Swords and Spaceships

Swords and Spaceships Jan 4

Hello and welcome to 2019, Earthlings and Ents! We’re kicking the year off with some food for thought about magic, the future of work, highly anticipated reads of the year to come, and more.

This newsletter is sponsored by The Similars by Rebecca Hanover.

This fall, six new students are joining the junior class at the elite Darkwood Academy. But they aren’t your regular over-achieving teens. They’re clones. And they’re joining the class alongside their originals. The Similars are all anyone can talk about: Who are these clones? What are the odds that all of them would be Darkwood students? And who is the madman who broke the law against cloning to create them? Emmaline Chance couldn’t care less. Her best friend, Oliver, died over the summer and it’s all she can do to get through each day without him. Then she comes face-to-heartbreaking-face with Levi—Oliver’s exact DNA replica and one of the Similars.

We interviewed debut author Nana Kwame Adjei-Brenyah about being a genre writer (and of course Hogwarts Houses came up).

Lest we forget that it’s not all unicorns and rainbows, here’s a post about five books that remind us of the dangers of magic.

And speaking of dark/dangerous things, here are 20 dark YA fantasies to suit that wintry reading mood you might be in.

Need more short fantasy fiction in your life? Alex has you covered!

And speaking of short fiction, Wired asked eight writers to imagine various futures around work (including Ken Liu, Nisi Shawl, Charlie Jane Anders, and Martha Wells!).

We’re going to kick the year off with some of my most anticipated reads of January to June 2019 — meaning I haven’t read them yet, this is completely speculation, but WOW AM I EXCITED. Note: these are either stand-alones or the starts of a new series; we’ll look at Most Anticipated Sequels next week!

collage of nine covers of the books listed below

Black Leopard, Red Wolf by Marlon James (Feb 5)
Booker Award winner James is trying his hand at fantasy, and this has been pitched as the first book in a trilogy in the vein of an African Game of Thrones. Nuff said!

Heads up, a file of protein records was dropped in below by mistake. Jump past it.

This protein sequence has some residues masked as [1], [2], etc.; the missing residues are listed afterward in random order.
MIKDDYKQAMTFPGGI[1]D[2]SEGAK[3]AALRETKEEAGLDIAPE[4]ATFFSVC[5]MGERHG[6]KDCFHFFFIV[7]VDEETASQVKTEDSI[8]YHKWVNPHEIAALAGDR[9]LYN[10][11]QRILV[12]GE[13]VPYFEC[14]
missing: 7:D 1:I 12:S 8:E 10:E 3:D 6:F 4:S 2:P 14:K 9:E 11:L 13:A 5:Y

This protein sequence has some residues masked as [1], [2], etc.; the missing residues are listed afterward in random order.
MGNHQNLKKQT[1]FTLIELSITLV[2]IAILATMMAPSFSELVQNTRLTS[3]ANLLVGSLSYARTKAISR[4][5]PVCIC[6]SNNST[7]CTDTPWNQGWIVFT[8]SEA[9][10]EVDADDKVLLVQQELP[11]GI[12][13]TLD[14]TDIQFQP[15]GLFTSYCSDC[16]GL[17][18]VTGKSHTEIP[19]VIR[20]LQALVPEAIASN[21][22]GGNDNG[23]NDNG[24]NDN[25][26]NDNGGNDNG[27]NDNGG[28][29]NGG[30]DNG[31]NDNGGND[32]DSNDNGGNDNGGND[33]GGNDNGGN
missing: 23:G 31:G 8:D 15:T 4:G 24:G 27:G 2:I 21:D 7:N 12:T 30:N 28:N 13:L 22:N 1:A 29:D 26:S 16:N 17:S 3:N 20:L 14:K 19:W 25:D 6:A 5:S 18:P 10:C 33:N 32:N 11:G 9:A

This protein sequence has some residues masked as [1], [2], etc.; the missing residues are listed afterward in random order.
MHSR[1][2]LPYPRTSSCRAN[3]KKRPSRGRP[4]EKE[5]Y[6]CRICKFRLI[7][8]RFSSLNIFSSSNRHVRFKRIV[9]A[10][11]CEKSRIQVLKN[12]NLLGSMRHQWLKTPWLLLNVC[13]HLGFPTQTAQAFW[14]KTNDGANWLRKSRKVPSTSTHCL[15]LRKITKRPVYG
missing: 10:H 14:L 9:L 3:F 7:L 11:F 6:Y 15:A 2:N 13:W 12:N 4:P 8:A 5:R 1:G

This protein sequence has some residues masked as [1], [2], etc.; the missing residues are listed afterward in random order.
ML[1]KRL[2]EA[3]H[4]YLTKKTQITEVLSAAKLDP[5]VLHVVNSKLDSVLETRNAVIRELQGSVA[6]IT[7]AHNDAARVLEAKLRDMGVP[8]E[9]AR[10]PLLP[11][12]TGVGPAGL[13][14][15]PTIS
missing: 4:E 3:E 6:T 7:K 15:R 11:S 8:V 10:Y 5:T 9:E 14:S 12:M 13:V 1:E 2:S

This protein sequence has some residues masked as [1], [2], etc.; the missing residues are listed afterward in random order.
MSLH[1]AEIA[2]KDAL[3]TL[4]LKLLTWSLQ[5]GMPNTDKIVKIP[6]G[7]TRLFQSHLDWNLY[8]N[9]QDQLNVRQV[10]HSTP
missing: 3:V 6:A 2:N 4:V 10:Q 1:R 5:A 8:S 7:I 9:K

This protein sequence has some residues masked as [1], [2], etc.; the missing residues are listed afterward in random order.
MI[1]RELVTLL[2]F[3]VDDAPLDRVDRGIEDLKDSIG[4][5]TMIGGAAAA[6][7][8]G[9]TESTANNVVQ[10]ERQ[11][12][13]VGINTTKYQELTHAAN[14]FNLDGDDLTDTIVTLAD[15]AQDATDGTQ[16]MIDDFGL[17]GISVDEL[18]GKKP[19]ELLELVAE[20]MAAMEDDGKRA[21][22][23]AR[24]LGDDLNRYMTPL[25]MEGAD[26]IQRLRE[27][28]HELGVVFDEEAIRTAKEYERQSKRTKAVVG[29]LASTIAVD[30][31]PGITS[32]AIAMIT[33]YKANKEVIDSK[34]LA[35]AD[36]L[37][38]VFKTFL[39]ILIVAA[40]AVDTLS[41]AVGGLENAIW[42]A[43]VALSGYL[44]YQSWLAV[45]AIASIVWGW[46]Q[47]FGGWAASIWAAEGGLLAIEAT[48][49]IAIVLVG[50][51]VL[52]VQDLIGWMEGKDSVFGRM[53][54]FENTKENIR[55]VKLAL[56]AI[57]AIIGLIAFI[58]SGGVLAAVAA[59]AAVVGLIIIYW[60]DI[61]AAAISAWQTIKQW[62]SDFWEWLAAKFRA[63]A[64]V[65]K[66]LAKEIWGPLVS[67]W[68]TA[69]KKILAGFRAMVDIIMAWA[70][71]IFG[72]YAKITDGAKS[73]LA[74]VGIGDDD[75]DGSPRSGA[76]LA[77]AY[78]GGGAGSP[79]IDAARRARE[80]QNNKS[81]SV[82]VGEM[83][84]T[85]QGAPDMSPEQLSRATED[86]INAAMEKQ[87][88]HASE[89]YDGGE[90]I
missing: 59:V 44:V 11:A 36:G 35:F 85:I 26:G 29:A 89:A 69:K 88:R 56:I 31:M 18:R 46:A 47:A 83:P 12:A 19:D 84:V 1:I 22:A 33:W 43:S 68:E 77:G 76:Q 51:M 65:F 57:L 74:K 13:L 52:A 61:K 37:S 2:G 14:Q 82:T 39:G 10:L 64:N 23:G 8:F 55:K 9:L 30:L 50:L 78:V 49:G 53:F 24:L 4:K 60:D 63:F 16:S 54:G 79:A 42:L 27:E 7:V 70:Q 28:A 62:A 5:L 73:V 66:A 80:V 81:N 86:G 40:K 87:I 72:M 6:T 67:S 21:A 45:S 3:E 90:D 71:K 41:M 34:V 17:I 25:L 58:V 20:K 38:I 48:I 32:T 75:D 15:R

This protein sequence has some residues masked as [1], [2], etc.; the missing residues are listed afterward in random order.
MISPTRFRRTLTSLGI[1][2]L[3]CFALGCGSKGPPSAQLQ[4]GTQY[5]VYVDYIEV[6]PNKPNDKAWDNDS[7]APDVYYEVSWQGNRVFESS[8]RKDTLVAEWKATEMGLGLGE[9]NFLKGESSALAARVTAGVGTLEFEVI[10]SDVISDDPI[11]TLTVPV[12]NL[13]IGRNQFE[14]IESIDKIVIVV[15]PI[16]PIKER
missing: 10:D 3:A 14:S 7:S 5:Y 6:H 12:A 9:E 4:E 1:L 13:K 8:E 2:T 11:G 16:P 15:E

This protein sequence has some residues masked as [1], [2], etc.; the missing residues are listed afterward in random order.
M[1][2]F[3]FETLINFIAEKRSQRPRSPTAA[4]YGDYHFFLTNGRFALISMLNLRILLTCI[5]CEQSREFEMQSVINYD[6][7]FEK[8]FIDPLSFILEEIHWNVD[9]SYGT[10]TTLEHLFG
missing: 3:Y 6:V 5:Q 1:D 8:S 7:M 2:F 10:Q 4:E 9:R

Early Riser by Jasper Fforde (Feb 12)
A new stand-alone! From Jasper Fforde! Involving killer viral dreams, hibernating humans, stamp-collecting, and I probably don’t need to say anything else.

The Psychology of Time Travel by Kate Mascarenhas (Feb 12)
This is a debut and I am intrigued: it’s about four women who invent time travel, but then erase one of the original team’s contributions, and the descendant who must find out what actually happened.

The City in the Middle of the Night by Charlie Jane Anders (Feb 12)
A dying planet, two cities and a wasteland in between, a student exile, and found family from the author of All the Birds in the Sky. Sold!

Broken Stars: Contemporary Chinese Science Fiction in Translation, translated by Ken Liu (Feb 19)
Ken Liu is a force of nature determined to bring us sci-fi in translation, and I could not be more delighted for any and all of his next efforts.

The Raven Tower by Ann Leckie (Feb 26)
A fantasy novel from the sci-fi genius who brought us Ancillary Justice! Intriguing. Gods and their human agents, blood sacrifice, a succession crisis and invading forces, :grabby hands: gimme.

The Bird King by G Willow Wilson (March 12)
An alt-history fantasy novel set during the Spanish Inquisition featuring a mapmaker who can alter reality, a concubine, and a jinn, from the author of Ms. Marvel and Alif the Unseen. Sign. Me. Up.

The Light Brigade by Kameron Hurley (March 19)
I have thoroughly enjoyed Hurley’s epic fantasy, so much so that even though I couldn’t handle the body-horror of The Stars are Legion, I am chomping at the bit to get my hands on this futuristic military novel. 

A Memory Called Empire by Arkady Martine (March 26)
Another one that caught my eye, from a historian of the Byzantine Empire who has decided to write a space opera! I am here for this.

Unraveling by Karen Lord (June 4)
My love for Karen Lord’s work (Redemption in Indigo, Galaxy Game) is well-documented, and I am SO EXCITED to see her doing a Caribbean-folktale-inspired fantasy-murder-mystery.

The Deep by Rivers Solomon, Daveed Diggs, William Hutson, and Jonathan Snipes (June 4)
Go listen to this story-in-the-form-of-a-song from the hip hop group clipping., and then come back and freak out with me about how exciting it is that Rivers Solomon (An Unkindness of Ghosts) was tapped to write the novel version!

Bonus: Sharifah and I each picked a few anticipated titles (including some of the above) to talk about on this week’s SFF Yeah!.

And that’s a wrap! You can find all of the books recommended in this newsletter on a handy Goodreads shelf. If you’re interested in more science fiction and fantasy talk, you can catch me and my co-host Sharifah on the SFF Yeah! podcast. For many many more book recommendations you can find me on the Get Booked podcast with the inimitable Amanda, or on Twitter as jennIRL.

Live long and prosper,